Meanwhile, Carter, Gallegos, Mace, Martin, and Larsen all sought to make their escape from the LRAS-2 Humvee. Hoping that a brief respite in the intense fire would give them a chance to escape, the men from the Humvee were met with an avalanche of machine gun and RPG fire once the Taliban saw the soldiers in the open. Mace’s legs were shredded by RPG shrapnel. And Gallegos, who had gone to Mace’s aid, was struck repeatedly and killed by the enemies’ fire.
The heavy enemy fire drove both Carter and Larson back to the relative safety of the riddled LRAS-2 Humvee. While Larson and Carter had found safety, the severely wounded Mace remained outside on the ground. Despite the persistent enemy fire, Carter finally convinced Larson to let him run over to Mace to provide aid. Applying an “Israeli bandage” and homemade splint to Mace’s shredded left leg, Carter located and treated other wounds with tape and gauze. Later, Larson and Carter placed Mace on a stretcher and raced him to the aid station as bullets rained down from above. Exhausted and in pain, Carter slumped to the ground outside the aid station.
THE COUNTERATTACK: “WE’RE TAKING THIS BITCH BACK”
With more and more Taliban soldiers now inside the base, an important decision was needed. The likelihood of being completely overrun was increasing rapidly. With ten or so unwounded soldiers available to counter the growing threat within the camp, Lt. Andrew Bundermann began to issue an “Alamo order” – a last-ditch, desperate shrinking of the perimeter to concentrate firepower. But Staff Sergeant Clint Romesha had a very different idea in mind. “[F] that….we need to retake this [f]ing camp and drive the [f]ing Taliban out!” After some discussion on the plan, Bundermann gave his approval, and Romesha rallied those willing to charge forward through the camp.
The counterattack plan included two coordinated actions. Sergeant First Class, Jonathan Hill from Blue Platoon (“The Bastards”), would take his men and focus on the eastern side of the camp – the ANA side. Romesha would concentrate on the western portion of the camp, aiming first for the ammunition storage shed and the entry point to the base.
Romesha made a passionate plea for volunteers to join him within the Red Platoon barracks. Thomas Rasmussen, Mark Dulaney, Josh Dannelley, Chris Jones, and Matthew Miller agreed to join him. To this brave crew, Romesha declared, “We’re taking this bitch back.”
With newly arrived AH-64 Apache helicopters striking Taliban positions in the mountains, Romesha and his team moved forward. They successfully reached the ammo shed, where they grabbed more grenades for their next action. Making their way to the Shura building, the Red Platoon team, augmented by the two Latvian ANA advisors – First Sergeant Janis Lakis and Corporal Martins Dabolins – attacked a large concentration of enemy fighters milling about. It was eight men fighting dozens, if not hundreds of fighters.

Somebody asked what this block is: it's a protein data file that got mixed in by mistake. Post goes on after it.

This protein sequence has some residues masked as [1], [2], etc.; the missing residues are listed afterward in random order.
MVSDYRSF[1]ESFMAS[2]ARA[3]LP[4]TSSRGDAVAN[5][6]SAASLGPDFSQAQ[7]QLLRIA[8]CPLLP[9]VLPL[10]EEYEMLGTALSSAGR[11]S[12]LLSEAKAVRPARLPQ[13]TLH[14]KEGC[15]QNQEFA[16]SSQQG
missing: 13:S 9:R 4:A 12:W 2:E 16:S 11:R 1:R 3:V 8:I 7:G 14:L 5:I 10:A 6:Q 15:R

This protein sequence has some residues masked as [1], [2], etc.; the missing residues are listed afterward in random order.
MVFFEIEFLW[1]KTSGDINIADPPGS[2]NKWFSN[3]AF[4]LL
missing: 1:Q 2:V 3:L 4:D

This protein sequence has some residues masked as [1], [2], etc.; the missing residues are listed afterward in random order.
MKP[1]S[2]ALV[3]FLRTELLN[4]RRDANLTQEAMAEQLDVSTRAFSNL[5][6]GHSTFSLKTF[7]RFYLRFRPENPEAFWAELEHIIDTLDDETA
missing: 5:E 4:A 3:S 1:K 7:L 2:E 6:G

Reaching the dining hall, the team could move no further, given the heavy counter fire. As the group began to fire on targets outside the camp near the bridge, Dannelly was wounded by a nearby Taliban soldier who fired an AK-47 round into his shoulder. After dispatching other enemy soldiers near the camp entrance, Romesha turned to those near him and asked, “You guys trust me, right?” “This could get bad.” With the team, Romesha stormed the Shura building and secured the entrance to the camp.
While Romesha’s force was retaking key parts of the camp, Lt. Bundermann continued to direct the various U.S. aircraft and helicopters sent to provide close air support. A veritable aerial armada would show up in the skies over COP Keating – F-15Es, A-10s, B-1s, and AH-64 Apaches. The supporting aircraft would deliver 16 tons worth of ordnance against the enemy positions this day.
With the air attacks beginning to drive the Taliban off, a new threat emerged – fire. With many buildings now in flames, one of the surviving buildings – the aid station filled with wounded – was in danger of being destroyed by a nearby burning tree. Carter, who had previously worked at a Home Depot, was recruited to take the tree down with a chainsaw. As Carter cut into the burning wood, the tree spun and fell on the nearby tactical operations center, caving in its roof.
With the camp now mostly secure and the Taliban in retreat from the hillsides, Romesha cracked open a Dr. Pepper with his comrades. At 1230pm members of the Quick Reaction Force (QRF) from 1-32 Infantry, led by Lieutenant Colonel Brad Brown, arrived by helicopter at Observation Post Fritsche and began to descend the hillside toward COP Keating. The men dispatched the remaining Taliban soldiers they encountered and passed an enormous number of enemy dead on the slopes. By 7:00 pm, the threat to the outpost had come to an end. Through the incredible courage and bravery of the men of the Black Knight Troop, the base and its soldiers were saved. Mace was quickly loaded aboard a medevac helicopter and raced to the medical facility at Camp Bostick, where he, unfortunately, succumbed to his wounds.
The toll from the battle was heavy. Eight U.S. Army soldiers were killed in action, and another 22 were wounded. Of the roughly 300 Taliban fighters who had attacked the camp that day, approximately 150 them lay dead at the end of the battle.
The QRF force and the remaining members of the Black Knight troop would evacuate COP Keating on October 6, and on the following day, a B-1 bomber would lay waste to the remains of this problematic site. COP Keating would be no more.
Thirty-seven Army Commendation Medals with “V” for valor devices, 27 Purple Hearts, 21 Bronze Stars, and 9 Silver Stars would be awarded to the U.S. Army soldiers who had fought at COP Keating fateful October day. Sgt. Justin Gallegos and 1LT Andrew Bunderman’s Silver Stars would later be upgraded to Distinguished Service Crosses. For two of the soldiers, a higher decoration awaited.
U.S. Army soldiers killed in action at the October 3, 2009 Battle of COP Keating.
- Kevin Thomson (Reno, Nevada)
- Joshua Kirk (South Portland, Maine)
- Michael Scusa (Villas, New Jersey)
- Chris Griffin (Kincheloe, Michigan)
- Vernon Martin (Savannah, Georgia)
- Justin Gallegos (Tucson, Arizona)
- Joshua Hardt (Applegate, California)
- Stephan Mace (Lovettsville, Virginia)
Note: Many consider the 2010 death of Ed Faulkner, Jr., who had been suffering from PTSD, to be the ninth fallen soldier from the Battle of COP Keating.